6 steps to your first $60,000 in freelancer revenue

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When freelancing, especially if you found yourself as an accidental business owner, you may feel obligated to accept any work that comes your way. While that might make sense in the short term, a more forward-thinking approach is necessary to build freelancer revenue. Let’s dive into that idea.

What brings us to freelancing?

Various drivers bring us into the world of freelancing. Sometimes it’s a choice based upon circumstances and other times it is to control your career path. Regardless of the reason, you have the power to turn your revenue projection into a source of peace instead of stress.

In fact, according to Hosting Tribunal, the median developer salary is $62,277. That’s not the average either, bloated by top-level salaries. This is an achievable income. Do you believe it? Are you ready to increase your freelancer revenue?

Six steps to your first $60,000 in freelancer revenue

Let’s get into the steps required to earn your first $60,000 in freelancer revenue. These  look easy and they are with this caveat: you have to believe in yourself, do the work to promote, and have those uncomfortable conversations. I know, cold email feels wrong, but this is how business is done.

  1. Find a niche you enjoy
  2. Develop a website for your business
  3. Build up your portfolio with at least 10 examples of work you’ve done in the past
  4. Make sure to keep all of your work on hand, so that potential clients can see it
  5. Create an effective and catchy email signature to use when sending emails
  6. Send out 3 to 5 emails every day, following up with each person who doesn’t respond after 2 days

1. Find a niche you enjoy

You’ve heard the saying, “the riches are in the niches.” It’s true. The more you work within one industry, the more tribal knowledge you’ll pick up. Meaning, you’ll know the industry’s pain points and how creating a WordPress website solves them. You’ll know exactly what type of hosting that industry needs, what plugins work, and likely have a library of content.

This isn’t being a factory worker; it’s being efficient with your work time.

So, why not find a niche that you enjoy? You should be able to whistle while you work. Finding a niche you enjoy is about being tapped into your emotions while you build.

How do you know what you enjoy? (The answer isn’t the largest contract.) It means that if you enjoy helping roofing contractors build their business through a quality website, then choose that niche. If you enjoy working with plastic surgeons, then choose that niche. “Small business owners” isn’t a niche; it’s a general category.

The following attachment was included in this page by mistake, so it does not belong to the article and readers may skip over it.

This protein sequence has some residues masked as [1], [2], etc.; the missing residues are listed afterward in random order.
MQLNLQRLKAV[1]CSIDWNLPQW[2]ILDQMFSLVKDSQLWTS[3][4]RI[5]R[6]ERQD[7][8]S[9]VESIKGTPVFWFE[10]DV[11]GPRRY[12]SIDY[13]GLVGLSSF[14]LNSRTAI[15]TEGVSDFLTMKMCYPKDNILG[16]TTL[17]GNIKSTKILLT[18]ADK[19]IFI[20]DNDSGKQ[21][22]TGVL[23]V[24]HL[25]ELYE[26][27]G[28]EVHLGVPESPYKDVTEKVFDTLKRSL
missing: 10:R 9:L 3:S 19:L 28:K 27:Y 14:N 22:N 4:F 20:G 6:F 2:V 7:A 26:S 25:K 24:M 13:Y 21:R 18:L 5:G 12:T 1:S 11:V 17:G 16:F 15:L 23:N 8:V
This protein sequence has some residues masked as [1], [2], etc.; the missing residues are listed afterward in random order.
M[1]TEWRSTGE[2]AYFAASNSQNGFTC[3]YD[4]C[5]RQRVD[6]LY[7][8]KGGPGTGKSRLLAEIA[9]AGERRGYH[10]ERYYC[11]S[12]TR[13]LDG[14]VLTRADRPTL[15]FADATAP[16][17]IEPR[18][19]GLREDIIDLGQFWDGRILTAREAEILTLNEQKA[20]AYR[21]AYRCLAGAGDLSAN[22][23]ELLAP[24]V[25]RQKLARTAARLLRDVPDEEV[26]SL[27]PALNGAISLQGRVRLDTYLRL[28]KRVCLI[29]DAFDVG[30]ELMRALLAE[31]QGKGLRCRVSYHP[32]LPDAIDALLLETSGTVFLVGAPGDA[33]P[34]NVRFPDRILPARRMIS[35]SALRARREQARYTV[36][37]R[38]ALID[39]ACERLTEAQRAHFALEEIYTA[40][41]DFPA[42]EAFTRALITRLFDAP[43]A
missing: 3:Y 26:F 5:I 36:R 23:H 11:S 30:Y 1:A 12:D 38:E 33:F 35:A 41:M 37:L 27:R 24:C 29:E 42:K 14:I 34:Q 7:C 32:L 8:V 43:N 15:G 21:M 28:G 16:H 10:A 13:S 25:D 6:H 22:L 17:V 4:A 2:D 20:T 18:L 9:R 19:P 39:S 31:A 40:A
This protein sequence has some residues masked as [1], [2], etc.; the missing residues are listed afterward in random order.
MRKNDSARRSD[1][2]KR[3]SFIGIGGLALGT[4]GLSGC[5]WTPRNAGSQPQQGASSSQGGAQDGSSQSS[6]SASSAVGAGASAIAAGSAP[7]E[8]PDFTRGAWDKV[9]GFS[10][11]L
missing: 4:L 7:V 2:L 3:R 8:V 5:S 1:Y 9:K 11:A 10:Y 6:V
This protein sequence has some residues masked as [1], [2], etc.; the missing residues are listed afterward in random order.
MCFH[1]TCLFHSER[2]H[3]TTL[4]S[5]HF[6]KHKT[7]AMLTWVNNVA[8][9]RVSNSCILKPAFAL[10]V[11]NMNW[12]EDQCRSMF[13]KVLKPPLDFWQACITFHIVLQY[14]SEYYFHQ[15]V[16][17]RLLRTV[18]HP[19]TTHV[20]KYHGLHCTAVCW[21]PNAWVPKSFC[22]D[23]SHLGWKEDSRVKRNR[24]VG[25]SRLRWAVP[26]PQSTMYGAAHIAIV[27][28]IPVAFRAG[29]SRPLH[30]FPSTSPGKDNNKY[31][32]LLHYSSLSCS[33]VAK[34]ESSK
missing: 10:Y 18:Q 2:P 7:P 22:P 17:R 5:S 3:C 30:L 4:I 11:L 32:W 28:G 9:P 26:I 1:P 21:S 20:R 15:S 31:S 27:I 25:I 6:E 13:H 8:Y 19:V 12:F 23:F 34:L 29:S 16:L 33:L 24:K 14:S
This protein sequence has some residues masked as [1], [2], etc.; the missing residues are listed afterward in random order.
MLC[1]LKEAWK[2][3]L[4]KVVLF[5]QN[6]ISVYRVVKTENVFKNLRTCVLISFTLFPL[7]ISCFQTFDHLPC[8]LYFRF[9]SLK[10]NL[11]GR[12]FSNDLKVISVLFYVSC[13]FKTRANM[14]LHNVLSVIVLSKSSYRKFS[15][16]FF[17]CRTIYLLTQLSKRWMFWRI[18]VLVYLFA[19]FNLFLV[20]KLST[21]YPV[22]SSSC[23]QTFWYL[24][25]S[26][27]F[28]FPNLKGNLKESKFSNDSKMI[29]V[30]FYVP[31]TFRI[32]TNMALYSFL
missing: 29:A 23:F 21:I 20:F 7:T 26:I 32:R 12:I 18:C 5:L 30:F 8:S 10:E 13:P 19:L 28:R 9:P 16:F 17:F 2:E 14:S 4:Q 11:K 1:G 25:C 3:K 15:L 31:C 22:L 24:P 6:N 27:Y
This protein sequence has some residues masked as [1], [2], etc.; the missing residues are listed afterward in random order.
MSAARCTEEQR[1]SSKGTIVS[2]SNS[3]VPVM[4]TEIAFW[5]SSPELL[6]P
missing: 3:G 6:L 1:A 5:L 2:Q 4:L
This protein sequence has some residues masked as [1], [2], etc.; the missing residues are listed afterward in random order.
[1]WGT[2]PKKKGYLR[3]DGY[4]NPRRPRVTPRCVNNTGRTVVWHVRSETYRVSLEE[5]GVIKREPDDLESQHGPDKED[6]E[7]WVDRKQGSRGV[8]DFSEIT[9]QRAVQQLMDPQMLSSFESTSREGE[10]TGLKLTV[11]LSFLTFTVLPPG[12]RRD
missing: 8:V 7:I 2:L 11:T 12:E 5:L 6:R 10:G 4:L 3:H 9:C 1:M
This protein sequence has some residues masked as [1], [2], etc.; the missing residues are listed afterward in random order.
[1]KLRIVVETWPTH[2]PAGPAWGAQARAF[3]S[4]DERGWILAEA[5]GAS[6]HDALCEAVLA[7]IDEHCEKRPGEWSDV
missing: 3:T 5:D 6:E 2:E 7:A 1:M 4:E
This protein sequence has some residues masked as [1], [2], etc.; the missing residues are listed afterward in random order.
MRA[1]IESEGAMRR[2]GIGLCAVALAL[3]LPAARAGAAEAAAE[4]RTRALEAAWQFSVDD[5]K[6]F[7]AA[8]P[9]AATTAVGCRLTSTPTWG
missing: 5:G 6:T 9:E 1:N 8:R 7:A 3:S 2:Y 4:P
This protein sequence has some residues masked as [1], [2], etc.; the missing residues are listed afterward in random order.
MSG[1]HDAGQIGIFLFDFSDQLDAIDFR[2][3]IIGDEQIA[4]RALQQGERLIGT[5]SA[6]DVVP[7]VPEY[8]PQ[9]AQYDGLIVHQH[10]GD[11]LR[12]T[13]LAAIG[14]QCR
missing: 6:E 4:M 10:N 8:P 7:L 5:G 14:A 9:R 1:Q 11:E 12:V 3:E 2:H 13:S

How do I find a niche I enjoy?

Look back through your website builds of the past. Get out a paper notebook or open up Sublime Text. It doesn’t matter how you do this exercise. The point is a bit of self-discovery.

List the last ten projects you worked on.

Which one made you smile the most? Write that down. If you loved working on the Retina-quality photography website, that might be your top niche in terms of the enjoyable factor.

Of the last ten projects you worked on, are there any similar industries? How do recollecting those projects make you feel? Maybe you worked on three dental office websites. You feel okay about them since the dentists trusted you and they didn’t take a whole lot of time. That’s a possible niche.

How do I find a niche that pays well?

This question requires you to open up Google Sheets or Excel. You’ll be creating a shortlist of the last ten projects you worked on. If you’ve already compiled this list, then the work is half done.

Each row will be a project. Here is the list of columns:

  • Client
  • Industry
  • Emotion
  • Total Contract
  • Hours Worked
  • Gross Hourly
  • Expenses
  • Net Profit
  • Net Hourly

Add formulas to make your job easier. This basic job costing should help you sort your sheet by several factors including industry, emotion, and net profit.

Ideally, this exercise will help you see which projects you’d like to continue working on in the future.

Color-coding happy with green or orange or yellow may help. Frustrating jobs should be red. Also, in accounting red is a loss, and green is profit.